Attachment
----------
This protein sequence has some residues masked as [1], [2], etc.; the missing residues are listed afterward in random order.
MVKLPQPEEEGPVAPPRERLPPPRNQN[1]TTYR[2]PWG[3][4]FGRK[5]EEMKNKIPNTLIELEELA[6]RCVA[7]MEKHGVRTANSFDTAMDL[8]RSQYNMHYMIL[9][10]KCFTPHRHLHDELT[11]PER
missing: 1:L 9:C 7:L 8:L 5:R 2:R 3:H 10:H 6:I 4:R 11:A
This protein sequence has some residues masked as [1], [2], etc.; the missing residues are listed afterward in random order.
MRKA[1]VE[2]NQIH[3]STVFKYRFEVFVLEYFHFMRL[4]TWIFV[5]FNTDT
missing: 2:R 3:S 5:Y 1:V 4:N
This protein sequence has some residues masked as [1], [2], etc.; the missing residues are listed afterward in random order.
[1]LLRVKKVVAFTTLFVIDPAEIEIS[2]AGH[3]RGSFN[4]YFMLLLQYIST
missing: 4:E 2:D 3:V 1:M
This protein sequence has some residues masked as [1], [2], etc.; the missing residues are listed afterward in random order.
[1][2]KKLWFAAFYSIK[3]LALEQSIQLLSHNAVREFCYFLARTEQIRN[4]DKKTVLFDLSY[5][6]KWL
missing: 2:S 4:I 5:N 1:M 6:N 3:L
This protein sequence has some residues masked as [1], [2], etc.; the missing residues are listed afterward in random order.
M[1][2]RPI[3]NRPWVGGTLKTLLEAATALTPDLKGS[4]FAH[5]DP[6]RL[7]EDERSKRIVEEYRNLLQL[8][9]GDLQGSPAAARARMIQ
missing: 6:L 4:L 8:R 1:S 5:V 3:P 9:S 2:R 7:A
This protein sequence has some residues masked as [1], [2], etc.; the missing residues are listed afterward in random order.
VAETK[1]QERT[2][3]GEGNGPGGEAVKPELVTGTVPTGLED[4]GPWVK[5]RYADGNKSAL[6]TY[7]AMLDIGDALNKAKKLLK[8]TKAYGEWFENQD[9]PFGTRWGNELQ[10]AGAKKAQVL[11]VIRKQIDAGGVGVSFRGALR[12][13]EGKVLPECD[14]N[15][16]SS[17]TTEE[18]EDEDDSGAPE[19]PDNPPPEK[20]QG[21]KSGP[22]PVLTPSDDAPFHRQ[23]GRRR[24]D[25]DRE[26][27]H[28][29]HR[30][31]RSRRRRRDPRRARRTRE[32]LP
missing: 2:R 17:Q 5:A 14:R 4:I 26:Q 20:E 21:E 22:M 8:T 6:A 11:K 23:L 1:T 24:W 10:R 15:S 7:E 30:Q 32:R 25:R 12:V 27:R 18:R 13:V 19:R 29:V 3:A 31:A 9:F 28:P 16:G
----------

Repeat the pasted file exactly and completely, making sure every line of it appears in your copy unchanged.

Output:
This protein sequence has some residues masked as [1], [2], etc.; the missing residues are listed afterward in random order.
MVKLPQPEEEGPVAPPRERLPPPRNQN[1]TTYR[2]PWG[3][4]FGRK[5]EEMKNKIPNTLIELEELA[6]RCVA[7]MEKHGVRTANSFDTAMDL[8]RSQYNMHYMIL[9][10]KCFTPHRHLHDELT[11]PER
missing: 1:L 9:C 7:L 8:L 5:R 2:R 3:H 10:H 6:I 4:R 11:A
This protein sequence has some residues masked as [1], [2], etc.; the missing residues are listed afterward in random order.
MRKA[1]VE[2]NQIH[3]STVFKYRFEVFVLEYFHFMRL[4]TWIFV[5]FNTDT
missing: 2:R 3:S 5:Y 1:V 4:N
This protein sequence has some residues masked as [1], [2], etc.; the missing residues are listed afterward in random order.
[1]LLRVKKVVAFTTLFVIDPAEIEIS[2]AGH[3]RGSFN[4]YFMLLLQYIST
missing: 4:E 2:D 3:V 1:M
This protein sequence has some residues masked as [1], [2], etc.; the missing residues are listed afterward in random order.
[1][2]KKLWFAAFYSIK[3]LALEQSIQLLSHNAVREFCYFLARTEQIRN[4]DKKTVLFDLSY[5][6]KWL
missing: 2:S 4:I 5:N 1:M 6:N 3:L
This protein sequence has some residues masked as [1], [2], etc.; the missing residues are listed afterward in random order.
M[1][2]RPI[3]NRPWVGGTLKTLLEAATALTPDLKGS[4]FAH[5]DP[6]RL[7]EDERSKRIVEEYRNLLQL[8][9]GDLQGSPAAARARMIQ
missing: 6:L 4:L 8:R 1:S 5:V 3:P 9:S 2:R 7:A
This protein sequence has some residues masked as [1], [2], etc.; the missing residues are listed afterward in random order.
VAETK[1]QERT[2][3]GEGNGPGGEAVKPELVTGTVPTGLED[4]GPWVK[5]RYADGNKSAL[6]TY[7]AMLDIGDALNKAKKLLK[8]TKAYGEWFENQD[9]PFGTRWGNELQ[10]AGAKKAQVL[11]VIRKQIDAGGVGVSFRGALR[12][13]EGKVLPECD[14]N[15][16]SS[17]TTEE[18]EDEDDSGAPE[19]PDNPPPEK[20]QG[21]KSGP[22]PVLTPSDDAPFHRQ[23]GRRR[24]D[25]DRE[26][27]H[28][29]HR[30][31]RSRRRRRDPRRARRTRE[32]LP
missing: 2:R 17:Q 5:A 14:R 4:I 26:Q 20:E 21:E 22:M 8:T 6:A 11:K 23:L 1:T 24:W 10:R 15:S 7:E 30:Q 32:R 25:R 12:V 27:R 18:R 13:V 19:R 29:V 3:A 31:A 9:F 28:P 16:G